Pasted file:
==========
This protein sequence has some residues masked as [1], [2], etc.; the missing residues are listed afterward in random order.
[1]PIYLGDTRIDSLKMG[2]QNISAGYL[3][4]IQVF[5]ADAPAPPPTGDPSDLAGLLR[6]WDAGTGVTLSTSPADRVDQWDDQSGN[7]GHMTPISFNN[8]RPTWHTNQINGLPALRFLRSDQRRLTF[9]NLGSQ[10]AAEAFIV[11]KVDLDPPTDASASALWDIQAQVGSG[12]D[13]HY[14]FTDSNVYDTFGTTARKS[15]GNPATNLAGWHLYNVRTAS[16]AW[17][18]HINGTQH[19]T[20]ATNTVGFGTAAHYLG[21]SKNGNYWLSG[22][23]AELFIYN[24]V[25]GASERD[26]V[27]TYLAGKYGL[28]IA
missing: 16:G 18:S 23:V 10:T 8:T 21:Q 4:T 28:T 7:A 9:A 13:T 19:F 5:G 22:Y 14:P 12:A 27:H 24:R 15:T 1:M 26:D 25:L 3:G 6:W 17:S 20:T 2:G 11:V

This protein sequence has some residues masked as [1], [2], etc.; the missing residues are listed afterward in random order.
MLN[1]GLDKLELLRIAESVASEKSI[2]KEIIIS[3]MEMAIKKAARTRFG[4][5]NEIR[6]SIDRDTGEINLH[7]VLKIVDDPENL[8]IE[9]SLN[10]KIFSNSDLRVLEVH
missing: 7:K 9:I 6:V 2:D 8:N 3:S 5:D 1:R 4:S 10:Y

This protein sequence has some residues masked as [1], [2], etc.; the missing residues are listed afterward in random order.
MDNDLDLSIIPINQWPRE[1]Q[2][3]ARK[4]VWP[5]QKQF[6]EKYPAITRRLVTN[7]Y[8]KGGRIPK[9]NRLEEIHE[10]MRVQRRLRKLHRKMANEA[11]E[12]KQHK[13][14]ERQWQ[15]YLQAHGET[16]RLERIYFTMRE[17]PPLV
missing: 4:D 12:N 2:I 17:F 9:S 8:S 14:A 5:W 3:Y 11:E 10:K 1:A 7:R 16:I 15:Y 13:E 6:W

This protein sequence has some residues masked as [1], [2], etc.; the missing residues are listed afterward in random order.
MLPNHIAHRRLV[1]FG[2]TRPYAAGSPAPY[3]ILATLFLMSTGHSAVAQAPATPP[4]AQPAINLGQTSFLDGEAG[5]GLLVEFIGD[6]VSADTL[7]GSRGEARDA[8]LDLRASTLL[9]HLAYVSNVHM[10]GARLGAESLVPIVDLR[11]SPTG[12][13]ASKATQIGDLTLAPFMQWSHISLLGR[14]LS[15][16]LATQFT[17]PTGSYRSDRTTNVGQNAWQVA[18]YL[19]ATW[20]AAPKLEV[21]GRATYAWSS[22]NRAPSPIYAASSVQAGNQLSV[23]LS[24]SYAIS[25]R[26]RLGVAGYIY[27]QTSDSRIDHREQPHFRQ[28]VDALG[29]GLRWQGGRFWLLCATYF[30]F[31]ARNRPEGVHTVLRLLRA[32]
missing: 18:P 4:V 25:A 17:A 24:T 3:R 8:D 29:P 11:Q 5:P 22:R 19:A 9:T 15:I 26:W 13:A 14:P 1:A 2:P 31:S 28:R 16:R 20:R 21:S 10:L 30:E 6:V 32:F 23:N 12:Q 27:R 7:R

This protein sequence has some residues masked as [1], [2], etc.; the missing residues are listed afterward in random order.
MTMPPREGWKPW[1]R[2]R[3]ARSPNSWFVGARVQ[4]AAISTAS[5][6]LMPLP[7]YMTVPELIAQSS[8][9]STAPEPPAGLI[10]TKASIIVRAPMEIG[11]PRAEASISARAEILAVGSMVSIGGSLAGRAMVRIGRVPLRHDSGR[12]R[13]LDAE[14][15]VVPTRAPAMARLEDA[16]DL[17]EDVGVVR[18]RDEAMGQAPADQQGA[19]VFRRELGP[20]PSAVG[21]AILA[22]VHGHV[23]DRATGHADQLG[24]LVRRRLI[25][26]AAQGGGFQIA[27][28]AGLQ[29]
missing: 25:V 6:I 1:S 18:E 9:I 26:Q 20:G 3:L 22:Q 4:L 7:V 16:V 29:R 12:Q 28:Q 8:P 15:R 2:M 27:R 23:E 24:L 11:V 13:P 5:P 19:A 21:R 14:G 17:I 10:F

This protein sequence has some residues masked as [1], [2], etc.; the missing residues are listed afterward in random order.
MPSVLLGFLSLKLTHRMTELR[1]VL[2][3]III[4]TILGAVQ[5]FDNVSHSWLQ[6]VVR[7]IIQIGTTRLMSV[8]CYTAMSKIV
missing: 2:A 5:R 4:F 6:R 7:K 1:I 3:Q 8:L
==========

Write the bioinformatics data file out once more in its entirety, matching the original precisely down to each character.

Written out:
This protein sequence has some residues masked as [1], [2], etc.; the missing residues are listed afterward in random order.
[1]PIYLGDTRIDSLKMG[2]QNISAGYL[3][4]IQVF[5]ADAPAPPPTGDPSDLAGLLR[6]WDAGTGVTLSTSPADRVDQWDDQSGN[7]GHMTPISFNN[8]RPTWHTNQINGLPALRFLRSDQRRLTF[9]NLGSQ[10]AAEAFIV[11]KVDLDPPTDASASALWDIQAQVGSG[12]D[13]HY[14]FTDSNVYDTFGTTARKS[15]GNPATNLAGWHLYNVRTAS[16]AW[17][18]HINGTQH[19]T[20]ATNTVGFGTAAHYLG[21]SKNGNYWLSG[22][23]AELFIYN[24]V[25]GASERD[26]V[27]TYLAGKYGL[28]IA
missing: 16:G 18:S 23:V 10:T 8:T 21:Q 4:T 28:T 7:A 9:A 13:T 19:F 5:G 22:Y 14:P 12:A 27:H 24:R 15:T 1:M 26:D 25:L 3:G 6:W 17:S 20:T 2:G 11:V

This protein sequence has some residues masked as [1], [2], etc.; the missing residues are listed afterward in random order.
MLN[1]GLDKLELLRIAESVASEKSI[2]KEIIIS[3]MEMAIKKAARTRFG[4][5]NEIR[6]SIDRDTGEINLH[7]VLKIVDDPENL[8]IE[9]SLN[10]KIFSNSDLRVLEVH
missing: 7:K 9:I 6:V 2:D 8:N 3:S 5:D 1:R 4:S 10:Y

This protein sequence has some residues masked as [1], [2], etc.; the missing residues are listed afterward in random order.
MDNDLDLSIIPINQWPRE[1]Q[2][3]ARK[4]VWP[5]QKQF[6]EKYPAITRRLVTN[7]Y[8]KGGRIPK[9]NRLEEIHE[10]MRVQRRLRKLHRKMANEA[11]E[12]KQHK[13][14]ERQWQ[15]YLQAHGET[16]RLERIYFTMRE[17]PPLV
missing: 4:D 12:N 2:I 17:F 9:S 8:S 14:A 5:W 3:Y 11:E 10:K 1:A 7:R 16:I 15:Y 13:E 6:W

This protein sequence has some residues masked as [1], [2], etc.; the missing residues are listed afterward in random order.
MLPNHIAHRRLV[1]FG[2]TRPYAAGSPAPY[3]ILATLFLMSTGHSAVAQAPATPP[4]AQPAINLGQTSFLDGEAG[5]GLLVEFIGD[6]VSADTL[7]GSRGEARDA[8]LDLRASTLL[9]HLAYVSNVHM[10]GARLGAESLVPIVDLR[11]SPTG[12][13]ASKATQIGDLTLAPFMQWSHISLLGR[14]LS[15][16]LATQFT[17]PTGSYRSDRTTNVGQNAWQVA[18]YL[19]ATW[20]AAPKLEV[21]GRATYAWSS[22]NRAPSPIYAASSVQAGNQLSV[23]LS[24]SYAIS[25]R[26]RLGVAGYIY[27]QTSDSRIDHREQPHFRQ[28]VDALG[29]GLRWQGGRFWLLCATYF[30]F[31]ARNRPEGVHTVLRLLRA[32]
missing: 18:P 4:V 25:A 17:A 24:T 3:R 8:D 29:P 11:Q 5:P 22:R 19:A 9:T 15:I 26:W 13:A 14:P 1:A 2:P 31:S 28:R 16:R 20:R 21:S 10:L 30:E 6:V 32:F 23:N 12:Q 27:R 7:R

This protein sequence has some residues masked as [1], [2], etc.; the missing residues are listed afterward in random order.
MTMPPREGWKPW[1]R[2]R[3]ARSPNSWFVGARVQ[4]AAISTAS[5][6]LMPLP[7]YMTVPELIAQSS[8][9]STAPEPPAGLI[10]TKASIIVRAPMEIG[11]PRAEASISARAEILAVGSMVSIGGSLAGRAMVRIGRVPLRHDSGR[12]R[13]LDAE[14][15]VVPTRAPAMARLEDA[16]DL[17]EDVGVVR[18]RDEAMGQAPADQQGA[19]VFRRELGP[20]PSAVG[21]AILA[22]VHGHV[23]DRATGHADQLG[24]LVRRRLI[25][26]AAQGGGFQIA[27][28]AGLQ[29]
missing: 25:V 6:I 1:S 18:E 9:I 26:Q 20:G 3:L 22:Q 4:L 7:V 16:V 29:R 12:Q 28:Q 8:P 15:R 2:M 27:R 23:E 24:L 11:V 13:P 5:P 19:A 21:R 14:G 17:I 10:F

This protein sequence has some residues masked as [1], [2], etc.; the missing residues are listed afterward in random order.
MPSVLLGFLSLKLTHRMTELR[1]VL[2][3]III[4]TILGAVQ[5]FDNVSHSWLQ[6]VVR[7]IIQIGTTRLMSV[8]CYTAMSKIV
missing: 2:A 5:R 4:F 6:R 7:K 1:I 3:Q 8:L